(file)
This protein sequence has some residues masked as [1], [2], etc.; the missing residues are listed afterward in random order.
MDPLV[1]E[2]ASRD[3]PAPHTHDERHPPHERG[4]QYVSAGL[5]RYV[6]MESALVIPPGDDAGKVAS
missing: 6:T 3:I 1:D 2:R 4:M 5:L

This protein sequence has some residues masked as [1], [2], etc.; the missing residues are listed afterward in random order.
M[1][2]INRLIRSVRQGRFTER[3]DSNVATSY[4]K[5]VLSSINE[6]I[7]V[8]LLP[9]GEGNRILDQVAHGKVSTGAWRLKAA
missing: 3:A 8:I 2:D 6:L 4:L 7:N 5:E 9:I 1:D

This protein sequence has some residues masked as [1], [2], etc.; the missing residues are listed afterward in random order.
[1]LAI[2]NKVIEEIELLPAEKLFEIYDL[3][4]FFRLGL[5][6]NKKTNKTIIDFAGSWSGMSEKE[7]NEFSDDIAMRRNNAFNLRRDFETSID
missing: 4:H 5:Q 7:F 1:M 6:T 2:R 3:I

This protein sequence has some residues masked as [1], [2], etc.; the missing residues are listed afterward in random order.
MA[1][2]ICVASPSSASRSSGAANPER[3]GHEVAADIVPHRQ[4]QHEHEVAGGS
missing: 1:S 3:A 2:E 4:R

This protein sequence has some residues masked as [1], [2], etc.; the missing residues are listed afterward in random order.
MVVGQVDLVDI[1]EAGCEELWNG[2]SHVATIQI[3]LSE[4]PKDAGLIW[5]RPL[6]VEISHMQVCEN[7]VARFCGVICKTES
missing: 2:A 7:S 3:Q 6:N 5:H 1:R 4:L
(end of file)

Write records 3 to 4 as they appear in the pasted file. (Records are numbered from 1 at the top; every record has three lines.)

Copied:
This protein sequence has some residues masked as [1], [2], etc.; the missing residues are listed afterward in random order.
[1]LAI[2]NKVIEEIELLPAEKLFEIYDL[3][4]FFRLGL[5][6]NKKTNKTIIDFAGSWSGMSEKE[7]NEFSDDIAMRRNNAFNLRRDFETSID
missing: 4:H 5:Q 7:F 1:M 6:T 2:R 3:I

This protein sequence has some residues masked as [1], [2], etc.; the missing residues are listed afterward in random order.
MA[1][2]ICVASPSSASRSSGAANPER[3]GHEVAADIVPHRQ[4]QHEHEVAGGS
missing: 1:S 3:A 2:E 4:R